We tend to take good health for granted as something we assume we will always have. This is especially true if we take good care of ourselves and keep up with preventive health checkups. A disruption of that assumption confronted my wife, Cherie Paige, MS, and me—both psychologists—when we became caught in a storm of fighting against cancer, with the assistance of family, friends, and numerous professional “stormtroopers.”
In August 2014, Cherie went to the local emergency room for the second time with chest pain, which occurred especially when she was coughing or sneezing. Nothing was found on the first visit, but on the second visit the doctor thought it might be a blood clot.
Psychologists, Too, Need Emotional Support
After our granddaughter—a medical student at the time—called and instructed us to insist on an x-ray with contrast dye, the physician informed us that Cherie did not have a blood clot but instead had a blood cancer called multiple myeloma. Cherie dressed quickly, and our daughter, Terra, joined us in looking at the x-ray. It clearly showed multiple lytic (or bone-destroying) lesions throughout Cherie’s bones—in her arms, legs, shoulders, and even in the skull.
This diagnosis, made just a few days before Cherie turned 71, completely unnerved us. As psychologists, we were both still actively involved in our mental health clinic, with 20 other mental health providers: we felt emotionally numb, yet scared. We thought the prognosis was poor, because the lesions were so advanced. Friends and family immediately came on board and helped to get us on track.
Adjusting to a New Reality
We learned that a treatment center at the University of Arkansas for Medical Sciences in Little Rock, (UAMS), specialized in multiple myeloma, and worked with patients from all over the world, with good success and life expectancies of 13 years or more after diagnosis.
The doctor we met at the UAMS Myeloma Institute was very optimistic, and even used the word “cure” in some of his comments. We chose to get treatment there and then return home to Joplin, Missouri, for follow-up visits at the Mercy Cancer Center.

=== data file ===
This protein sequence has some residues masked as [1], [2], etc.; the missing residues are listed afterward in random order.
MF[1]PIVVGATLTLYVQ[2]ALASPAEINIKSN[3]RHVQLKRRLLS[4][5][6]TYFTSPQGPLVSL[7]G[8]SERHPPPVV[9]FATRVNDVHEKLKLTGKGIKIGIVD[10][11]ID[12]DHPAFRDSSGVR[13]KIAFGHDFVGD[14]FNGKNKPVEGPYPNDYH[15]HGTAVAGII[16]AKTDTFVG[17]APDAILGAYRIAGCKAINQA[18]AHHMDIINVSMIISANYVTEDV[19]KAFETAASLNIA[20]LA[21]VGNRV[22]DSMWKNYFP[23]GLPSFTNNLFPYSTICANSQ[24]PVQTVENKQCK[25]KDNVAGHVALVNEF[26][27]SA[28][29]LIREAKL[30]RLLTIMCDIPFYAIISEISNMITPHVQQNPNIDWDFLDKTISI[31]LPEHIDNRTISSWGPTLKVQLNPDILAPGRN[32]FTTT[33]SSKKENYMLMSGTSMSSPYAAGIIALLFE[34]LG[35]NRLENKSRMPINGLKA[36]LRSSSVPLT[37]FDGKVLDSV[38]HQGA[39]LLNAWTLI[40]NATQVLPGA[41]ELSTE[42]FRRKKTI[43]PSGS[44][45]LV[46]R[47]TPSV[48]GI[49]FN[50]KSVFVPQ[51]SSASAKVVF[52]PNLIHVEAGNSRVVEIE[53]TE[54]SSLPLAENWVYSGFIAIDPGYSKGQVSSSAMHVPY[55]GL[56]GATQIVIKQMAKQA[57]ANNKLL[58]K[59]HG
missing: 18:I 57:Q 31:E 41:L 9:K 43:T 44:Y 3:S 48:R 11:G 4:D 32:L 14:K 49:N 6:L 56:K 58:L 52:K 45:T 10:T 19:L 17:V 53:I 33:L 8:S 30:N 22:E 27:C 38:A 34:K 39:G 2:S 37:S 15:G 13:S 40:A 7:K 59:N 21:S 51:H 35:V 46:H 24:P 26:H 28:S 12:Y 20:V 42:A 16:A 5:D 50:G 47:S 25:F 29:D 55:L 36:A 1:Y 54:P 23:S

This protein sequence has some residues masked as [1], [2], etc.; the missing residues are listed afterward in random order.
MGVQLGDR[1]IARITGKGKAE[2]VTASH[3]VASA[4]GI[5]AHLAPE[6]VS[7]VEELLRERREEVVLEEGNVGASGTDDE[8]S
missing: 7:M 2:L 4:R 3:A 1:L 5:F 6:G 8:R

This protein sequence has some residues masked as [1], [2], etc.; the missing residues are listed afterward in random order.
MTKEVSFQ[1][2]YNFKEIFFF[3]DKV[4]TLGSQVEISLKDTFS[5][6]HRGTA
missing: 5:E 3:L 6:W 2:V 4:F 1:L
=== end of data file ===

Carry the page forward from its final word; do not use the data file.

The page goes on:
Because our visits to Little Rock over the next 2 years would require us to live in motels for 3 to 4 weeks at a time, we retired from our jobs and sold our clinic. I became Cherie’s caretaker, taking her to and from our motel room to the infusion center while in Little Rock and to her weekly appointments in Joplin.
The 3- to 4-week stays in Arkansas required Cherie to be in the infusion center every day, for 2 to 12 hours each day. At one time, she was taking 27 medications, had bouts of vomiting, and was sleeping 12 to 18 hours a day.
Fortunately, our daughter and son-in-law—who live across the street from us—checked on us daily, whether we were in Little Rock or at home. They also cared for our dog and home when we were in Little Rock.
UAMS Myeloma Institute
After 2 years, a stem-cell infusion, and a stem-cell booster, Cherie’s bone marrow indicators of cancer had been reduced to .001 and tests showed no active spots. Her red blood cell, white blood cell, and platelet counts are not where the doctors want them to be, so we are intermittently adding the drugs Aranesp (darbepoetin alfa) and Neupogen (filgrastim), as needed, to prevent anemia and infections.
Weekly visits to the local oncologist and 3-day visits to the UAMS Myeloma Institute for testing every 4 to 6 months are now an ongoing part of our lives. A recent flare-up with Cherie’s clavicle fracture required some radiation therapy. In May 2017, she began monthly infusions of Darzalex (daratumumab), the first monoclonal antibody (a type of immunotherapy) approved for multiple myeloma.
We believe we are accessing the best care available at the UAMS Myeloma Institute and through the Mercy Cancer Center’s team of doctors and nurses, who are extremely supportive and encouraging. We are hopeful that we have many years left to enjoy each other, along with friends and family, thanks to the outstanding care we are receiving.
A Balancing Act
The constant balancing act of treatment to reduce the multiple myeloma and then to manage the side effects of treatment, is sometimes challenging. As psychologists, however, we both know the value of cognitive discipline, and we both have mantras that have been helpful in calming the inner storm. Mine is, “I can manage this,” and Cherie’s is, “I choose to do this for myself and my family.”
We have 2 children, 4 grandchildren, 1 great-grandson, and a great-granddaughter on the way, as well as dear friends whom we call family. We continue to enjoy the time we have with them. We no longer take good health for granted; instead, we maintain an everyday gratitude for the supportive medical care team, who makes it possible to live with, and manage, multiple myeloma.